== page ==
Bài giảng Public Key Infrastructure

Online Certificate Status Protocol (OCSP) A client server model A client program actually queries a server to see if someone’s certificate is valid. This way the client does not need to know how to find the CRL for the given certificate Authority and doesn’t have to actually search through the CRL.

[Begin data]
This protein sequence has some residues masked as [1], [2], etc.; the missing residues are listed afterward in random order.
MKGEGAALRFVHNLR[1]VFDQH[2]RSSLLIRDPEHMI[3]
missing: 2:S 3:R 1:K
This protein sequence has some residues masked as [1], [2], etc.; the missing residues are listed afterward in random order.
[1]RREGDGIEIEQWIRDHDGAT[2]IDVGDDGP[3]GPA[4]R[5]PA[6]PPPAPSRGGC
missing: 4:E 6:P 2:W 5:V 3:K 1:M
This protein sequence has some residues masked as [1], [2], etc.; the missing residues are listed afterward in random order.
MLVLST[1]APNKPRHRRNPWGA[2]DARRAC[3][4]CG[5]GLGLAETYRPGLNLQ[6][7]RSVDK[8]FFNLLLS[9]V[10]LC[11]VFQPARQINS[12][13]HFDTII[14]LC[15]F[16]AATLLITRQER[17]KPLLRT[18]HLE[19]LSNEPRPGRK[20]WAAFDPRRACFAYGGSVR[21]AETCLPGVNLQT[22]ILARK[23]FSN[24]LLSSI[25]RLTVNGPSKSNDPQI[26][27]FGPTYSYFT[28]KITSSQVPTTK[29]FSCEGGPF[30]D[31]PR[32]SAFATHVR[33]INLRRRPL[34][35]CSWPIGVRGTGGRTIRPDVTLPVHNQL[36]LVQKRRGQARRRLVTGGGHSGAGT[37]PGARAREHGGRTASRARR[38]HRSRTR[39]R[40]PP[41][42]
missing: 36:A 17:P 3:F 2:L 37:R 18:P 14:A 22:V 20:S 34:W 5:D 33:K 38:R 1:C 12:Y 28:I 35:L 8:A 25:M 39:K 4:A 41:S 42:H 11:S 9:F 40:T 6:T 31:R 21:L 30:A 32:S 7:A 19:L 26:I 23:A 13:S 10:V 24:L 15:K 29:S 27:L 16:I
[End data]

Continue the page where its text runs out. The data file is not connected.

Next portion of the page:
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Public Key InfrastructureContentsPreparing for Cryptographic AttacksCryptography Standards and ProtocolsKey management and Key life cycleIntroduction of PKITrust modelsPKI management Cryptographic AttacksSpecific attacks on cryptographic systems can be divided into three types:Attacking the keyAttacking the algorithmIntercepting the transmission Cryptographic Attacks: Birthday attackA birthday attack is an example of an attack targeted at the key.It isn’t an attack on the algorithm itself, just on the results. If 25 people are in a room, there is some probability that two of those people will have the same birthday.The probability increases as additional people enter the room.It’s important to remember that probability doesn’t mean that something will occur, only that it’s more likely to occur. Cryptographic Attacks: Weak key attackBased on the premise that many common passwords are used by lots of people.If the key length is short, the resulting hash value will be easier to guess.Make sure your users use passwords and encryption keys that are hard to guess. You may even want to consider a random-password generating system. Cryptographic Attacks: Mathematical attackMathematical attacks can be focused on the encryption algorithm itself, the key mechanism, or any potential area of weakness in the algorithm.These attacks use mathematical modeling and statistical analysis to determine how the system operates. These types of attacks depend on intercepting large amounts of data and methodically attempting to decrypt the messages using one of the methods previously described.ContentsPreparing for Cryptographic AttacksCryptography Standards and ProtocolsKey management and Key life cycleIntroduction of PKITrust modelsPKI managementPublic Domain CryptographyPublic domain cryptography refers to the standards and protocols that emerge from individual or corporate efforts and are released to the general public for usePGP and RSA are two common public cryptographic initiatives.Pretty Good Privacy (PGP) - Bí mật tương đối tốtDeveloped by Phil ZimmermanIn 1991, he published the encryption system on the InternetPGP has become a de facto standard for e-mail encryption. PGP uses both symmetrical and asymmetrical encryptionPretty Good Privacy (PGP)RSARivest, Shamir, and AdlemanRSA has been very involved in developing Public-Key Cryptography Standards (PKCS), and it maintains a list of standards for PKCSPublic-Key Infrastructure X.509 (PKIX)Public-Key Cryptography Standards (PKCS) is a set of voluntary standards created by RSA and security leaders. Early members of this group included Apple, Microsoft, DEC (now HP), Lotus, Sun, and MIT.X.509The X.509 standard definesCertificate formats and fields for public keysThe procedures that should be used to distribute public keys. The X.509 version 2 certificate is still used as the primary method of issuing Certificate Revocation List (CRL) certificates.The current version of X.509 certificates is version 3, and it comes in two basic types:End-entity certificateThe CA certificate is issued by one CA to another CA. The second CA can, in turn, issue certificates to an end entity.So what’s in a X.509 Digital Certificate?X.509 certificate standardX.509 Version NumberSubjectPublic Key!!!Issuer (CA that vouched for you)Serial NumberValidity datesCertificate UsageSignature AlgorithmExtensionsSo what’s in a X.509 Digital Certificate?SSL and TLSSecure Sockets Layer (SSL):Establish a secure communication connection between two TCP-based machinesUses the handshake method of establishing a sessionThe number of steps is always between four and nine, inclusive, based on who is doing the documentation and TLSSecure Sockets Layer (SSL):SSL and TLSTransport Layer Security (TLS): Bảo mật lớp truyền dẫnExpands upon SSLTLS may replace SSL in the near futureThe TLS protocol is also referred to as SSL 3.1, but despite its name, it doesn’t interoperate with SSLCertificate Management Protocol (CMP)A messaging protocol used between PKI entities.XML Key Management Specification (XKMS) is designed to allow XML-based programs access to PKI servicesCMP is expected to be an area of high growth as PKI usage grows.Secure Multipurpose Internet Mail ExtensionsS/MIMEA standard used for encrypting e-mailUses the PKCS #7 standard (Cryptographic Message Syntax Standard) and is the most widely supported standard used to secure e-mail communications.Secure Electronic Transaction (SET)Provides encryption for credit card numbers that can be transmitted over the InternetDeveloped by Visa and MasterCardSecure Shell (SSH)A tunneling protocol originally used on Unix systemsNow available for both Unix and WindowsSSH connections are established in two phases:The first phase is a secure channel to negotiate the channel connectionThe second phase is a secure channel used to establish the connectionSecure Shell (SSH)HTTP SecureHypertext Transport Protocol Secure (HTTPS) is the secure version of HTTPUses SSL to secure the channel between the client and serverUses port 443 by default.Secure HTTPSecure Hypertext Transport Protocol (S-HTTP) is HTTP with message security (added by using RSA or a digital certificate).Whereas HTTPS creates a secure channel, S-HTTP creates a secure message.S-HTTP can use multiple protocols and mechanisms to protect the message. It also provides data integrity and authentication.IP Security (IPSec)Provides authentication and encryption across the InternetBecoming a standard for encrypting virtual private network (VPN) channelsOne of the primary uses of IPSec is to create VPNs. IPSec, in conjunction with Layer 2 Tunneling Protocol (L2TP) or Layer 2 Forwarding (L2F), creates packets that are difficult to read if intercepted by a third party.IPSec works at layer 3 of the OSI model.IP Security (IPSec)Protocols used by IPSec at the bottom layer areAuthentication Header (AH)Encapsulating Security Payload (ESP).Both can operate in either the transport or tunnel mode. Port 50 is used for ESPPort 51 is used for AH.Tunneling ProtocolsPoint-to-Point Tunneling Protocol (PPTP)Encapsulation in a single point-to-point environment. PPTP encapsulates and encrypts Point-to-Point Protocol (PPP) packetsPPTP uses port 1723 and TCP for connections.Layer 2 Forwarding (L2F)Created by CiscoCreating tunnels primarily for dial-up connections.Shouldn’t be used over WANs.Provides authentication, but doesn’t provide encryption. L2F uses port 1701 and TCP for connections.Tunneling ProtocolsLayer 2 Tunneling Protocol (L2TP)L2TP is a hybrid of PPTP and L2FPrimarily a point-to-point protocolSupports multiple network protocols so it can be used as a bridge across many types of systemsIPX, SNA, and IPL2TP doesn’t provide data security: The information isn’t encrypted. (Security can be provided by protocols such as IPSec.)L2TP uses port 1701 and UDP for connections.Wireless Transport Layer Security (WTLS)Provides an encrypted and authenticated connection between a wireless client and a serverWTLS is similar in function to TLS, Uses a lower bandwidthLess processing powerIt’s used to support wireless devicesContentsPreparing for Cryptographic AttacksCryptography Standards and ProtocolsKey management and Key life cycleIntroduction of PKITrust modelsPKI managementKey ManagementCentralized versus decentralized key generationKey storage and distributionKey escrowKey expirationKey revocationKey suspensionKey recovery and archivalKey renewalKey destructionKey usageKey generationKey length and the method used to create the key also affect the security of the system in use.The security of a key is measured by how difficult it is to break the keyAccording to RSA, it would take 3 million years and a $10 million budget to break a key with a key length of 1,024 bitsKey generationCentralized Key GenerationKey generationDecentralized Key GenerationStoring and Distributing KeysUsually accomplished using a Key Distribution Center (KDC), as used in Kerberos, or by using a Key Exchange Algorithm (KEA), as in the case of PKI.Storing and Distributing KeysUsually accomplished using a Key Distribution Center (KDC), as used in Kerberos, or by using a Key Exchange Algorithm (KEA), as in the case of PKI.Key EscrowA key escrow system stores keys for the purpose of law enforcement accessKey escrow systems can also be a part of the key recovery processKey ExpirationA key expiration date identifies when a key is no longer valid.Normally, a key is date stamped; this means that it becomes unusable after a specified date.A new key or certificate is normally issued before the expiration date.Revoking KeysKeys are revoked whenthey are compromisedthe authentication process has malfunctionedpeople are transferredother security risks occur. Revoking a key keeps it from being misused.A revoked key must be assumed to be invalid or possibly compromised.PKI use a CRL to perform a check on the status of revoked keysSuspending KeysA key suspension is a temporary situation.If an employee were to take a leave of absence, the employee’s key could be suspended until they came back to work.In a PKI system, a CRL would be checked to determine the status of a certificateRecovering and Archiving KeysKey archivingRecovering and Archiving KeysKey recoveryCurrent keysPrevious KeysArchived keysRenewing KeysKey renewal defines the process of enabling a key for use after its scheduled expiration date.A key would be reissued for a certain time in this situation. This process is called a key rolloverDestroying KeysKey destruction is the process of destroying keys that have become invalid.Many symmetrically based encryption systems use a dedicated device to carry the key for the encryption.This key would be physically delivered to the site using the encryption system.Old keys would be recovered and destroyed.ContentsPreparing for Cryptographic AttacksCryptography Standards and ProtocolsKey management and Key life cycleIntroduction of PKITrust modelsPKI managementMiM (normal exchange)MiM Attack! (part 1)MiM Attack! Part 2Public Key InfrastructureWouldn’t it be nice if some one we could distribute public keys AND be assured that the public key we received was the actual public key of the person we expect to talk to?Public Key InfrastructurePKIs are generally concerned with ensuring and managing identity trust, specifically using “digital certificates”.Provides all the components necessary for users to be able to communicate securely in a managed method.Includes hardware, software, policies, services, algorithms and protocols.Enables C, and I of the CIA triadEnables non-repudiationCIA TriadCIA TriadConfidentialityConfidentiality is the term used to prevent the disclosure of information to unauthorized individuals or systems.Confidentiality is necessary (but not sufficient) for maintaining the privacy of the people whose personal information a system holds.IntegrityIn information security, integrity means that data cannot be modified without authorization.This is not the same thing as referential integrity in databases.AuthenticityIn computing, e-Business and information security it is necessary to ensure that the data, transactions, communications or documents (electronic or physical) are genuine. It is also important for authenticity to validate that both parties involved are who they claim they are.Public Key InfrastructureIn a PKI you are given a digital certificate, which contains your identity, and a key (public key) people can use to encrypt data securely to you OR verify items that you have digitally signed!However we must have some way of ensuring that the digital certificate has not been “faked” so we have a entity called a Certificate Authority (CA) that digitally signs your digital certificate, proving that the digital certificate is really yours!It is important that users trust the CA, otherwise there is no purpose!!! The entire PKI structure relies upon the fact that the CA can be trusted! If the CA is comprimised the whole PKI is useless.Public Key InfrastructureCAs are computer technology entities that issue/sign your digital certificates, however they rely on an entity to actually do a “background” check on you to prove you really are you you say you are before the CA will “vouch” for you. This “background” check entity is called an Registration Authority (RA)RA would take identifying information that proves I am who I say I am such asDrivers licensePassportBirth CertificateOnce my identity is verified the RA will tell the CA to issue and sign a digital certificate for meHow PKI works?Once a digital certificate has been created and signed, they are stored in a “Certificate repository” which can be queried by users and applications in a PKI when someone wants to communicate with a user.These repositories are usually LDAP compliant databases.Lets look at a digital Certificate togetherFirefox – https://www.redhat.comClick on the yellow lock at the bottomIn the pop-up click on “view certificate”What version is it?What’s the “Common Name”Who is the Issuing Certificate AuthorityWhen does the Certificate ExpireWhy would a certificate expire?Lets look at a digital Certificate togetherNow click on the details tabWhat is this “Certificate Hierarchy” stuff?Who Signed the cert for www.redhat.comWho signed the cert for that CA? This “vouching” for CAs is called a “certificate chain”If someone signed for someone else who signed for them? When does this end? Let’s explore thisPKI hierarchy – Phân cấp PKIPKI implementations are usually a hierarchy, where one CA signs another CAs certificate.Parent - Child relationshipTop parent is called a root CAAll others are called subordinate CAPKI hierarchyCA concernsEvery CA should have a Certification Practice Statement which outlinesHow the RA verifies identitiesHow the Certificates are transferredHow keys are securedWhat data is in a Digital CertificateHow revocations are handled etcBefore using a 3rd party CA, you should understand and be comfortable with CPS and the security controls they use. If the CA does not handle things securely there is no point in using them.Types of CertificatesThere are 3 main types of certificatesEnd-entity certificatesGiven to end users or servers or applicationsCA certificatesGiven to CAs, can be signed by another CA or “self signed”What does it mean to be self signed, what does it imply?Cross-certification certificatesWhen two companies want to trust each other, their root CAs may issue a certificate to the root CAs for each other, allowing a “peer to peer” trust model for CAs and allowing users in one organization to trust users in another.Certificate Practice StatementsA Certificate Practice Statement (CPS) is a detailed statement the CA uses to issue certificates and implement its policies of the CA.If a CA is unwilling to provide this information to a user, the CA itself may be untrustworthy, and the trustworthiness of that CA’s users should be questioned.Multiple CertificatesSome PKIs use multiple certificates, and as such multiple public/private key pairs.One for digitally signing dataOne for encrypting dataWhy would we want to have two different keys? (Hint. think key storage and non-repudiation)ContentsPreparing for Cryptographic AttacksCryptography Standards and ProtocolsKey management and Key life cycleIntroduction of PKITrust modelsPKI managementTrust modelsFour main types of trust models are used with PKI:HierarchicalBridgeMeshHybridPKI was designed to allow all of these trust models to be created. They can be fairly granular from a control perspective. Granularity refers to the ability to manage individual resources in the CA network.Hierarchical Trust ModelsA root CA at the top provides all the information.The intermediate CAs are next in the hierarchy, and they only trust information provided by the root CAThe root CA also trusts intermediate CAs that are in their level in the hierarchy and none that aren’t.This arrangement allows a high level of control at all levels of the hierarchical tree.Hierarchical Trust ModelsBridge Trust ModelsMesh Trust ModelsHybrid Trust ModelWeb of Trust modelWeb of Trust modelWeb of Trust is a PKI with no central hierarchy, it’s literally a web. It’s like 6 degrees of separation.Bob vouches for AndySarah trusts Bob, so she trusts the identity of AndySara vouches for BobSteve trusts Sara, therefore he trusts the identities of Bob, and Andy via SarahPGP uses web of trustWeb of Trust modelExample PGP verificationVerifing the signature of ClamAVContentsPreparing for Cryptographic AttacksCryptography Standards and ProtocolsKey management and Key life cycleIntroduction of PKITrust modelsPKI managementCertificate RenewalsCertificates have a lifetime after which they expire. Why?When a certificate expires you have to renew it. You don’t have to go through the RA again. You just have to be able to sign a message with your old private key.When renewing you can use the old public/private key pair or generate a new key pair. What is the advantage of generating a new pair?Certificate RevocationCertificate revocation is the process of revoking a certificate before it expiresWhy?It was stolenAn employee moved to a new companySomeone has had their access revokedA certificate revocation is handled either through a Certificate Revocation List (CRL) or by using the Online Certificate Status Protocol (OCSP).Certificate RevocationCertificate Revocation List (CRL)Certificate serial number that have been revokedReason for revocationDate of revocationThe CRL is digitally signed by the CACertificate RevocationClient software must check the CRL before trusting a digital certificateOnce a certificate is revoked, it cannot be “un-revoked”A certificate could be suspended, (or put on hold) this also goes on the CRL, however a special “reason” of suspended is used.Suspended certificates MAY be un-suspendedCertificate RevocationOnline Certificate Status Protocol (OCSP)A client server modelA client program actually queries a server to see if someone’s certificate is valid.This way the client does not need to know how to find the CRL for the given certificate Authority and doesn’t have to actually search through the CRL.